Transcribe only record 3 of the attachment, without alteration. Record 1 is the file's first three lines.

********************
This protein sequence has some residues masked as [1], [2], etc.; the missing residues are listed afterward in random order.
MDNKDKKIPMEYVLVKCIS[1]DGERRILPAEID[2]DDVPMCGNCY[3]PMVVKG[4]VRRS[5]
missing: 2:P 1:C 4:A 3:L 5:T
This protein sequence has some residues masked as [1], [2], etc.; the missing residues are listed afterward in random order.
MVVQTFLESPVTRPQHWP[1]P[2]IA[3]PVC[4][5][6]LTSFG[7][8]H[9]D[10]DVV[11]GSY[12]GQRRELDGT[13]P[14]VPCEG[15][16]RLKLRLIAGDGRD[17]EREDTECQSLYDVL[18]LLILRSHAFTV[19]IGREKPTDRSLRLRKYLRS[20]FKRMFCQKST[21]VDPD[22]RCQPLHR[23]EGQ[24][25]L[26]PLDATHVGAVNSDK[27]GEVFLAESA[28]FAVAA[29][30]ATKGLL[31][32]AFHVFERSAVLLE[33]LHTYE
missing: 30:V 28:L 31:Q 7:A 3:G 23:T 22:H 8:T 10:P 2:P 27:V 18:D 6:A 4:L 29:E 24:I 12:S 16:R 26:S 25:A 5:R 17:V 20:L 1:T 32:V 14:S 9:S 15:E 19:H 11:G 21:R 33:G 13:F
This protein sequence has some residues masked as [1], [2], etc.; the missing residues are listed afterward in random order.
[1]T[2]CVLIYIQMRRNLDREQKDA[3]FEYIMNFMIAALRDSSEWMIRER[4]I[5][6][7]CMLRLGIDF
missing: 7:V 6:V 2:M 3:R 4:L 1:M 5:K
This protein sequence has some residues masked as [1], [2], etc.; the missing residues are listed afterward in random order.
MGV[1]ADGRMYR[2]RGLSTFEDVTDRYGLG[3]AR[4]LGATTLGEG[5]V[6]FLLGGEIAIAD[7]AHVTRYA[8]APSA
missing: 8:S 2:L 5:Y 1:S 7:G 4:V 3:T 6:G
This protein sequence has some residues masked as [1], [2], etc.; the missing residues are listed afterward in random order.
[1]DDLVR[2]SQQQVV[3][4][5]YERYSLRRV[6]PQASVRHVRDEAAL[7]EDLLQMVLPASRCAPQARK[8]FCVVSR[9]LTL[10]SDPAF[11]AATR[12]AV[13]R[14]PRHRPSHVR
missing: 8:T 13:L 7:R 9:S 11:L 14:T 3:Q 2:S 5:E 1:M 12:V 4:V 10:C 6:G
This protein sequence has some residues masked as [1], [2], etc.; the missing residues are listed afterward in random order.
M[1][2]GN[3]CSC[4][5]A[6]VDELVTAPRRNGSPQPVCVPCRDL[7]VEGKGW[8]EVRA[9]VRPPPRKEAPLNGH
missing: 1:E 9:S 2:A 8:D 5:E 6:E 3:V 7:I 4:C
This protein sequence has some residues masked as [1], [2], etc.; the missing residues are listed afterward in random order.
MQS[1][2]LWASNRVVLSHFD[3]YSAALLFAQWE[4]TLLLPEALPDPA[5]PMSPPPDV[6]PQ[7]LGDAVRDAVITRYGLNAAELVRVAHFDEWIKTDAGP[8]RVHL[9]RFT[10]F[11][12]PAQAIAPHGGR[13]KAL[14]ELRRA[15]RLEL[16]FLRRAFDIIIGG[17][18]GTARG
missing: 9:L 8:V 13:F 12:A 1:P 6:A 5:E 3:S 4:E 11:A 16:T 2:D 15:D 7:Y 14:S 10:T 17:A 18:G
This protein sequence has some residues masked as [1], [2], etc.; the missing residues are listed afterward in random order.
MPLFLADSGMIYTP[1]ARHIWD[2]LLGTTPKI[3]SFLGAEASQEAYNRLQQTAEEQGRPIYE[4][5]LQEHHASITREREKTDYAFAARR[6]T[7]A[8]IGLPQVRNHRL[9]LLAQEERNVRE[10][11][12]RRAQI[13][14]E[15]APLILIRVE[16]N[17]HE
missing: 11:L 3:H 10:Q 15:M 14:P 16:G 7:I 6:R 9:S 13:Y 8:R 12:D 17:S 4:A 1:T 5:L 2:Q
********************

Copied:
This protein sequence has some residues masked as [1], [2], etc.; the missing residues are listed afterward in random order.
[1]T[2]CVLIYIQMRRNLDREQKDA[3]FEYIMNFMIAALRDSSEWMIRER[4]I[5][6][7]CMLRLGIDF
missing: 7:V 6:V 2:M 3:R 4:L 1:M 5:K